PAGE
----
The Wolverine

September 2016

The Wolverine: Covering University of Michigan Football and Sports

Issue link:

Contents of this Issue


Page 55 of 83

56 THE WOLVERINE SEPTEMBER 2016   MICHIGAN FOOTBALL of the posterior cruciate ligament in his knee, sidelining him for all of spring practice and into the summer. The potential Michigan captain took a steady, measured road on the way back. Now, he insists he's fully prepped to go. "I'm ready," Chesson said at the Aug. 7 Michigan football media day. "If we had practice tonight, I'd be participating." Chesson explained that the injury could have been much worse. "It was a minor tear, a minor set- back," he said. "I'm ready to go at this point. That's behind me. That's buried. I'm ready to compete with my teammates tomorrow." It took a while to bury, though. Missing spring football hurt because other wideouts were working with the quarterback who will eventually take the reins this fall. "Any time you don't get the chance to play out there with your broth- ers on the field, it's hard," Chesson admitted. "I'm no exception to the rule. Anybody who suffers that in- jury, there is a certain time period it takes to get back to be full go. "There is a certain attitude with which you attack each day to get back to full go. I took advantage of all the situations and opportunities I had to get better, and I'm really ex- cited to compete with the guys." The process included a gradual progression toward running and cut- ting again, and eventually taking to the workout fields with teammates. "I definitely made a transition, but everybody does that," he said. "Ev- erybody that suffers that injury has to go slow, then pick it up and gradu- ally go. It's a process, right? "I'm not the expert in that, the doc- tors are. We worked together, put to- gether a great plan to get on the field as best I can." He's ready to compete again, ex- pressing the "utmost confidence" in whomever Michigan chooses to guide the team behind center. Chesson insisted he also appreciates "the character of guys we have on this offense. It's a daily grind. When you walk into Schembechler [Hall], the guys who you are going in there with, it's so exciting to be around those types of guys. "When you're surrounded by posi- tive people like that, guys who are willing to suffer the consequences you're suffering to pursue a champi- onship, it makes it all worth it." Chesson overcame plenty in the months leading up to the 2016 season. Now he's looking to overcome every- thing else in one final season inside Michigan Stadium. KYLE KALIS: OFFENSIVE LINE WILL BE AT ITS BEST Fifth-year senior offensive lineman Kyle Kalis doesn't mince words when asked about the Wolverines' offensive line this year. It will be, Kalis assured, "damn good." It couldn't be much more experi- enced. Three fifth-year performers are expected to retain starting jobs, with Kalis (6-5, 305) at right guard, Ben Braden (6-6, 335) at left guard and Erik Magnuson (6-6, 305) at right tackle. Junior Mason Cole (6-5, 305) has moved to center, with two starting seasons at left tackle behind him. Only sophomore Grant Newsome (6-7, 318) — who came into fall camp projected to start at left tackle — lacks extensive experience. "This is the pinnacle," Kalis insisted. "This is when there is nothing left. We've done it all up to here, and this is the year we've got to polish it up and really make a stamp on the program, leave a mark." Michigan's line certainly improved over the course of the 2015 season, going from a tough loss in the opener at Utah to a dominant performance in the 41-7 New Year's Day romp over Florida in the Citrus Bowl. Several ex- pressed that they wanted the bowl effort to serve as the "floor" for Michi- gan's offensive line to get better. That may not happen right away, with 2015 center Graham Glasgow off to the NFL and a subsequent shuffle taking place. Still, the Wolverines go into the fall as a top-10 team nation- ally with no lack of confidence, de- spite head coach Jim Harbaugh's poll aversion. "He's instilled in us a mentality to not care about the outside sources," Kalis said. "While that's nice and very cool that we have that to our name, we really don't think about it at all. "I was with my family last week and they said, 'Oh, you're ranked No. 3 in one of these polls,' and I'm like, 'I have no idea. I don't watch that stuff at all.' "We're just really confident as a team right now." Part of the confidence, Kalis noted, involves going against Michigan's de- fensive line every day in practice. The attackers for defensive coordinator Don Brown's crew look talented, fero- cious and deep, all characteristics that can improve coach offensive coordina- tor Tim Drevno's blockers. "Oh yeah," Kalis agreed. "Those guys have always been that talented. They've made us so much better, and we've made them better, but those guys are unreal. "Worm [fifth-year senior defensive lineman Chris Wormley], Mo [red- shirt junior defensive tackle Maurice Hurst Jr.]. Taco [Charlton, a senior de- fensive end], Ryan [Glasgow, a fifth- year senior defensive tackle] — you can't find better guys than that around the country. We're lucky to have them. "If you've got Worm spiking into you from a five-technique … in a game, there's no one else I'm going to find that's better than Worm. Same thing with Ryan … there's no one in a game that's better than Ryan." Senior tailback De'Veon Smith lit up when asked about running behind a host of battle-tested offensive linemen. "Exactly," Smith said. "We've got four returning offensive linemen. That's a great feeling." DOUG SKENE WEIGHS IN ON THE PLAYOFF AND NOTRE DAME Doug Skene sports five Big Ten championship rings from his playing Fifth-year senior offensive lineman Kyle Kalis is one of three expected starters up front in his final year of eligibility. PHOTO BY LON HORWEDEL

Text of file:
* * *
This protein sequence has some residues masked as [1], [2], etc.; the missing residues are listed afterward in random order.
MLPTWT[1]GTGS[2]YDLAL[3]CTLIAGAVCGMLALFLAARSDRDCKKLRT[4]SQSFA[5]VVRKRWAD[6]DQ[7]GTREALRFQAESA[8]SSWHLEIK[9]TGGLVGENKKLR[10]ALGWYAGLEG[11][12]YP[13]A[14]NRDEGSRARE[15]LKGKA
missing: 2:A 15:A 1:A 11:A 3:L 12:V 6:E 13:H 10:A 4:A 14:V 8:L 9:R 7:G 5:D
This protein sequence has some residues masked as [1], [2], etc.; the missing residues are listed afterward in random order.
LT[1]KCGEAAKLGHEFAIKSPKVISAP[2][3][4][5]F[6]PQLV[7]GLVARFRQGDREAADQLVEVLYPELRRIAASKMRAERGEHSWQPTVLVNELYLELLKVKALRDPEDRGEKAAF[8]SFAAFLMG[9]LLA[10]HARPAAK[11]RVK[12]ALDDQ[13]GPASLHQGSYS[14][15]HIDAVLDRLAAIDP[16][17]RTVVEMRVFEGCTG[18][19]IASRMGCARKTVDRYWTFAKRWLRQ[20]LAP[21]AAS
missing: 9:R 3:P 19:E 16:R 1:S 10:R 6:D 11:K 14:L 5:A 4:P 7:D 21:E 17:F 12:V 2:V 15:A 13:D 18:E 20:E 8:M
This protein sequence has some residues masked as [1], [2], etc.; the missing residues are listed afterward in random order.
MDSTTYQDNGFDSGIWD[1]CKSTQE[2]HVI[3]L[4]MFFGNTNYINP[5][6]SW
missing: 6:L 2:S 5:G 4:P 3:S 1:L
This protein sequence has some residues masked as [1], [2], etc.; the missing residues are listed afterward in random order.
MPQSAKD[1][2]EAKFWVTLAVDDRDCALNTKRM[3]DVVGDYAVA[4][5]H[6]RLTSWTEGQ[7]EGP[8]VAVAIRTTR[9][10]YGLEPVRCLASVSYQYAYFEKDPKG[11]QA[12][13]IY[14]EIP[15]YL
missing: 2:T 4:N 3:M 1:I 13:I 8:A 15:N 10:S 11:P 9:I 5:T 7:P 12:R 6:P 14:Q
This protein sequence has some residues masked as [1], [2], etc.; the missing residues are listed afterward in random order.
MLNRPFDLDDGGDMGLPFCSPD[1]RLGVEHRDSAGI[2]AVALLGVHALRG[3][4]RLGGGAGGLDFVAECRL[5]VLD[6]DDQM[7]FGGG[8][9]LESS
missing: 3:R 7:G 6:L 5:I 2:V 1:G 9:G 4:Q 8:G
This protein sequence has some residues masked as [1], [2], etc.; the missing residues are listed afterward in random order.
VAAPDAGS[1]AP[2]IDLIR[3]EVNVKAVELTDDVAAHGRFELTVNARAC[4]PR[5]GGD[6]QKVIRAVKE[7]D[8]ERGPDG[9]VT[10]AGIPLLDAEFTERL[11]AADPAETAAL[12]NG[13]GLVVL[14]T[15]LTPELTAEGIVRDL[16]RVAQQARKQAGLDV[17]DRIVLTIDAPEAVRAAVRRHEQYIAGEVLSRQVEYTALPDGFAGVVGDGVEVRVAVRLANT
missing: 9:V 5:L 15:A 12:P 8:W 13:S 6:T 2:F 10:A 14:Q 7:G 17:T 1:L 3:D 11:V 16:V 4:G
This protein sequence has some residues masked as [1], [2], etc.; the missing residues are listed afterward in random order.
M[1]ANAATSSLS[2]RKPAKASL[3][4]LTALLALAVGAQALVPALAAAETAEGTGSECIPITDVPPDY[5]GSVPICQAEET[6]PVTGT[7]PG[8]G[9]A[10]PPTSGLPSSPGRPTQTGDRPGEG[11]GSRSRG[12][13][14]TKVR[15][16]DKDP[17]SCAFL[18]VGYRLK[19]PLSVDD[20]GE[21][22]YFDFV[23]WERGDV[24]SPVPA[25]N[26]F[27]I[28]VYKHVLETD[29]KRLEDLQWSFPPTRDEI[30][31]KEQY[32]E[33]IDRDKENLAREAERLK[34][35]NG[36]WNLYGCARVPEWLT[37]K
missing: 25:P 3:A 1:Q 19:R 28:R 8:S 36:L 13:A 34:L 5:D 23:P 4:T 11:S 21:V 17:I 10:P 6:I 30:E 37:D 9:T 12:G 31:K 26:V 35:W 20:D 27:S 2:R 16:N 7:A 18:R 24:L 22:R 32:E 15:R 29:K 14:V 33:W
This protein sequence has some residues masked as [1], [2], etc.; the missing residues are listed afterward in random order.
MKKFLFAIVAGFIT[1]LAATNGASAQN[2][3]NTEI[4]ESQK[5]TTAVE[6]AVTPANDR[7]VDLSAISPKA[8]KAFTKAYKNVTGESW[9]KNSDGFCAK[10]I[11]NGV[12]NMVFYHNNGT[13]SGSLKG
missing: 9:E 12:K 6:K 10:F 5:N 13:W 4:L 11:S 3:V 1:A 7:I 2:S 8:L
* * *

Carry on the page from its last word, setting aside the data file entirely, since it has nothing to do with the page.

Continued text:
Articles in this issue

Archives of this issue

view archives of The Wolverine - September 2016